Combined Properties/Greenbriar Ltd. Partnership v. Morrow
Citation: 29 ELR 21477
No. No. CIV. A. 98-1584-A, 58 F. Supp. 2d 675/(E.D. Va., 07/30/1999)
The court holds that the U.S. Supreme Court's decision in Eastern Enterprises v. Apfel, 118 S. Ct. 2131 (1998), does not undercut the constitutionality of retroactive liability under the Comprehensive Environmental Response, Compensation, and Liability Act (CERCLA). In Eastern Enterprises, the Supreme Court addressed the retroactivity of the Coal Industry Retiree Health Benefit Act of 1992, 26 U.S.C. §§9701-9722, and a plurality of four justices found that the Act violated the Takings Clause. In this case a shopping center brought a CERCLA suit against the former owners of a dry cleaning business for allegedly contaminating the shopping center's property. One of the companies that owned the business before CERCLA was enacted relies on Eastern Enterprises to contest its liability.
The court first holds that since the Supreme Court's decision was a plurality, no single theory of law was adopted by a majority of the Court and Eastern Enterprises is not entitled to any precedential weight. Therefore, United States v. Monsanto, 858 F.2d 160, 19 ELR 20085 (4th Cir. 1988), remains controlling. The court next holds that even if Eastern Enterprises did have precedential weight, it would not be applicable to the instant action. In Eastern Enterprises, liability was not predicated on either the company's conduct or on any agreement that could have given rise to an expectation that it might be held liable. In contrast, if the company in this case is held liable under CERCLA, it will be a result of its own conduct in disposing of toxic chemicals, creating the very harm that CERCLA is designed to remedy. The court also finds that the potential economic impact on the dry cleaning company, while substantial, is not severe and disproportionate. The relevant measuring stick is not the economic benefit received by the parties, but the harm caused by their actions. Finally, the court holds that the retroactive application of CERCLA will not significantly interfere with the company's reasonable investment-backed expectation. Although the company probably did not consider that it would be involved in this kind of an action when it disposed of toxic chemicals, it is not unfair to hold parties liable for the consequences of their actions.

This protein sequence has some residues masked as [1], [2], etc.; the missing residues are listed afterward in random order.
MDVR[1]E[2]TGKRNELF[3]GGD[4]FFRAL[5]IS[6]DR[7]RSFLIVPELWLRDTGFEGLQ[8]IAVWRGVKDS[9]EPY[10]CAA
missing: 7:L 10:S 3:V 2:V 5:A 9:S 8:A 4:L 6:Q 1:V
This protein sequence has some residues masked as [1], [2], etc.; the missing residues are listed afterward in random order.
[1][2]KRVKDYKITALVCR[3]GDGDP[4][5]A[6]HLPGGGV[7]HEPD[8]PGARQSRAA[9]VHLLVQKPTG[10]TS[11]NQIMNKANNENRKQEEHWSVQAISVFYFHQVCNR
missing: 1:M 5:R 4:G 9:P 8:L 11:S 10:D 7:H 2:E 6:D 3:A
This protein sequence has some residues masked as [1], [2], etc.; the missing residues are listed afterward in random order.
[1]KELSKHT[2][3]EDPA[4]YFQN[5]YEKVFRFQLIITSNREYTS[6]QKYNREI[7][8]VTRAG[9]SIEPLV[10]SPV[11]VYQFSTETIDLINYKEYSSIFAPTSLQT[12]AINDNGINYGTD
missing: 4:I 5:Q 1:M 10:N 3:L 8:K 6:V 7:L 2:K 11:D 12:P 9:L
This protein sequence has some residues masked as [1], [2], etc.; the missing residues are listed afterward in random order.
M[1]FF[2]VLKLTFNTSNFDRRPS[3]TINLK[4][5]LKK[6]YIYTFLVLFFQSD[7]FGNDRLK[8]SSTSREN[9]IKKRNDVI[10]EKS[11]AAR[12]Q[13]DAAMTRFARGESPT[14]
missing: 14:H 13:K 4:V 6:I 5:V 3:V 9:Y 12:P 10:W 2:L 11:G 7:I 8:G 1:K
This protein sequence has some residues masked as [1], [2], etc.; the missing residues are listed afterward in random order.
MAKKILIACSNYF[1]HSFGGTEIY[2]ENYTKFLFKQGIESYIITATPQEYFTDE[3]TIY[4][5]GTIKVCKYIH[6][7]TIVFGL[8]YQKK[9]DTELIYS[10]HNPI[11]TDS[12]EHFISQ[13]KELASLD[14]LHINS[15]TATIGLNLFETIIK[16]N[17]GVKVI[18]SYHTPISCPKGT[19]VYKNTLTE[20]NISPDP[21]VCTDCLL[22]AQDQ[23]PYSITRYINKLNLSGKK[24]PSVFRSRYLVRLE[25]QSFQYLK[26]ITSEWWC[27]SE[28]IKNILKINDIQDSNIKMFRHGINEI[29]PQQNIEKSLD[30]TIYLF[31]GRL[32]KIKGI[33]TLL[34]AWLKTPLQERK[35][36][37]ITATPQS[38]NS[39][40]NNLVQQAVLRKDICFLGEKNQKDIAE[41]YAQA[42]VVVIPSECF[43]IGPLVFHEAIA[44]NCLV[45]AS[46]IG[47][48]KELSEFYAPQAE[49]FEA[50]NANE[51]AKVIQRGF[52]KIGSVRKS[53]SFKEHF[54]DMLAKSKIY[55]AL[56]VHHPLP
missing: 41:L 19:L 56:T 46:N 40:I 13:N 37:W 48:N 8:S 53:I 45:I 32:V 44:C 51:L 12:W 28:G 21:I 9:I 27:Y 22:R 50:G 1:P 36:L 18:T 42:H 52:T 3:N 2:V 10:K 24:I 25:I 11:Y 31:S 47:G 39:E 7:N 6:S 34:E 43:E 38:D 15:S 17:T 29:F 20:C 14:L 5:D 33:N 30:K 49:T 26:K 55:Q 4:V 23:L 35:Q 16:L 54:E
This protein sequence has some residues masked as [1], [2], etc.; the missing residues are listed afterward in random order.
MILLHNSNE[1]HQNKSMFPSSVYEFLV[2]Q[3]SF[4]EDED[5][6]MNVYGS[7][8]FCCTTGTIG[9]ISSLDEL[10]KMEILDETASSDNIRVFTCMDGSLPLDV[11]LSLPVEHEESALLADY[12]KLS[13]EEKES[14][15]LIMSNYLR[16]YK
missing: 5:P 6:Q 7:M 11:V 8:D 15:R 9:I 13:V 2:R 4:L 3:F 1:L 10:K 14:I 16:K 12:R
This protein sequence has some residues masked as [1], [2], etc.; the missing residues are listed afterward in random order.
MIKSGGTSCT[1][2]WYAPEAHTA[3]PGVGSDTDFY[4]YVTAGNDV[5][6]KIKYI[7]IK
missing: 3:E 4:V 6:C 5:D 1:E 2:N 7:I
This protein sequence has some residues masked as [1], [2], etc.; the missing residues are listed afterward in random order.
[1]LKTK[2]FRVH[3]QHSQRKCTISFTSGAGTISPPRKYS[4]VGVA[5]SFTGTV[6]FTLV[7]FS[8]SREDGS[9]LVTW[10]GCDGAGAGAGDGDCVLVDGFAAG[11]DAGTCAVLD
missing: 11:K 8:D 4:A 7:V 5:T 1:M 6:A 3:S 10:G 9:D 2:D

Counsel for Plaintiff
Robert E. Pokusa
Paul, Hastings, Janofsky & Walker
1299 Pennsylvania Ave, NW. Washington DC 20004
Counsel for Defendants
Kevin B. Bedell
Collier, Shannon, Rill & Scott
3050 K St. NW, Ste. 400, Washington DC 20007